Kentucky Reservoir

Kentucky Reservoir received a “good” ecological health rating in 2017. Ecological health scores for Kentucky Reservoir have fluctuated between “good” and the upper end of the “fair” range and have generally followed reservoir flow conditions. The indicators most responsive to flow are dissolved oxygen and chlorophyll, which typically receive lower ratings during dry, low flow years. 

The ecological health of Kentucky Reservoir has been monitored using the same methodology since 1994. Ecological health evaluations focus on five indicators: dissolved oxygen, chlorophyll, sediment quality, benthic macroinvertebrate community (bottom life), and the fish assemblage. TVA monitors four locations on Kentucky Reservoir—the deep, still water near the dam, called the forebay (Tennessee River Mile 23.0); the middle part of the reservoir (Tennessee River Mile 85.0); the river-like area at the extreme upper end of the reservoir in the Tennessee River (miles 200 to 206), called the inflow; and the Big Sandy embayment (Big Sandy River Mile 7.4)—usually on a two-year cycle. Only bottom life and the fish assemblage are assessed at the inflow monitoring location.

Ecological Health Ratings for Kentucky Reservoir, 1994-2017

 

To view or export the data, click on the menu in the top-right corner of the chart.

Ecological Health Score Ranges:
 

 >72 = Good

 

 59-72 = Fair

 

 <59 = Poor

Ecological Health Indicators for Kentucky Reservoir, 2017

Monitoring locationDissolved
oxygen
ChlorophyllFishBottom
life

Sediment
ForebayFairFairGoodGoodGood
Mid-reservoirGoodGoodGoodGoodGood
Big Sandy embaymentPoorPoorGoodPoorGood
InflowGoodGood

Dissolved oxygen

Dissolved oxygen in 2017 rated “fair” at the forebay, “good” at the mid-reservoir, and “poor” at the Big Sandy embayment monitoring location. This indicator has rated “good” at the mid-reservoir all years monitored except 2011, when it rated “fair”. Dissolved oxygen ratings have varied between “good” and “fair” at the forebay and “good”, “fair”, and “poor” at the embayment location.

Prevailing weather patterns and the related changes in reservoir flows are major factors in differing dissolved oxygen conditions from year-to-year. Poorer dissolved oxygen conditions typically occur as a result of reduced flows through the reservoir during dry conditions. Low dissolved oxygen concentrations often develop in a portion of the lower water column during summer at the forebay and embayment locations. However, the low dissolved oxygen exists only for a short time at the forebay, while the more quiescent flows in the embayment reduce water exchange and mixing within the water column, resulting in extended periods with low dissolved oxygen.  

Chlorophyll

Consistent with dissolved oxygen, chlorophyll rated “fair” at the forebay, “good” at the mid-reservoir, and “poor” at the Big Sandy embayment monitoring location.  Elevated chlorophyll concentrations are common on Kentucky Reservoir, typically rating “poor” or at the low end of the “fair” range at the forebay and embayment locations. By contrast, chlorophyll typically rates “good” at the mid-reservoir because the reservoir is narrower in this reach and flows (i.e. velocities) generally are sufficient to produce mixing within the water column which tends to limit light exposure for phytoplankton/algae.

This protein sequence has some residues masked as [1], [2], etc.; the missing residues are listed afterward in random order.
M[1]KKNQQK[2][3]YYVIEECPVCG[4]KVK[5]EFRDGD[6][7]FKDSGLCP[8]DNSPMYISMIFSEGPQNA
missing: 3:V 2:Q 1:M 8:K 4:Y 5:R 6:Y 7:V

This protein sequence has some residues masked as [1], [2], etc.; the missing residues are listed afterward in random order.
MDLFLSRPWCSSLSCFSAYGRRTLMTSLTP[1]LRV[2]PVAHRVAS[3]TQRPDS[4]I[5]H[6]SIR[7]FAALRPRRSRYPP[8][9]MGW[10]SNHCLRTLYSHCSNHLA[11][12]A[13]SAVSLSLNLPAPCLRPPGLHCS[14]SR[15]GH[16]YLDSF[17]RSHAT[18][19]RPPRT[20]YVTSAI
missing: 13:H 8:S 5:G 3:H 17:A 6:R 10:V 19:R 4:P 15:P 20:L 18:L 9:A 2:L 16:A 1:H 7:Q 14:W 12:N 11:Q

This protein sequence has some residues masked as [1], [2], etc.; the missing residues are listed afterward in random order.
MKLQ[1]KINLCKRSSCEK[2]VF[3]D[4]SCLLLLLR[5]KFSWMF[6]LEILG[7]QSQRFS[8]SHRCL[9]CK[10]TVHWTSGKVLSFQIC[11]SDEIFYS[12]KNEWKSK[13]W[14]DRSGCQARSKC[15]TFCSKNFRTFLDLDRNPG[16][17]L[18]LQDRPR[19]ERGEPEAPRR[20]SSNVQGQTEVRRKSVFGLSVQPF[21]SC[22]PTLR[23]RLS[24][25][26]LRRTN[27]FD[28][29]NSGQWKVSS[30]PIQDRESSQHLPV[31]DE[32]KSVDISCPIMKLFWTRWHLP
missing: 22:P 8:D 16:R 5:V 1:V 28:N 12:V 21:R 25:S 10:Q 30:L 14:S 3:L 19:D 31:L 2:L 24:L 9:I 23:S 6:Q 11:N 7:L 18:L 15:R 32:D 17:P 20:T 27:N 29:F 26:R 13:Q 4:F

Fish

The fish assemblage rated “good” at the four locations monitored. Historically, the fish assemblage has rated “good” at the transition and in the “good” to high “fair” range at the other monitoring locations. In 2017, the number and variety of fish observed at each location were consistent with long-term averages, and fish health was assessed a “good” rating with low incidences of disease and parasites. A total of sixty different species was observed reservoir-wide. Some of the more interesting species observed included American eel, rainbow darter, river darter and silver chub. Additionally, the invasive species silver carp was observed at the forebay, mid-reservoir and embayment locations.

Bottom life

Monitoring results for bottom life in 2017 were generally similar to previous years. Bottom life rated “good” at the forebay, mid-reservoir, and inflow locations and “poor” at the Big Sandy embayment location. Samples from the embayment contained fewer individuals and a lesser variety of organisms than those from the other monitoring locations; the organisms consisted mostly of midges, worms, and small mollusks known as fingernail clams Low “fair” to “poor” ratings are common for Big Sandy and are likely reflective of the low dissolved oxygen conditions that develop in the lower water column each year.

Sediment

Sediment quality rated “good” at the three locations at which this indicator is monitored: the forebay, mid-reservoir, and Big Sandy embayment. No PCBs or pesticides were detected and concentrations of metals were within expected background levels. Sediment quality commonly rates “good” at the forebay and mid-reservoir locations and “good” or “fair” at the Big Sandy embayment location dependent on arsenic concentrations. Arsenic occurs naturally in soils and the concentrations in sediments deposited in the embayment are generally near — slightly above or below — suggested background concentrations.

Fish consumption advisories

TVA maintains a program to examine contaminants in fillets of fish collected from TVA reservoirs and their major tributary streams on a rotational basis. The data collected from this program are distributed to the state officials who are responsible for placing or removing fish tissue consumption advisories on those bodies of water. For information on advisories currently in effect for Kentucky Reservoir, visit the Tennessee Wildlife Resource Agency and the  Kentucky Department of Fish and Wildlife Resources.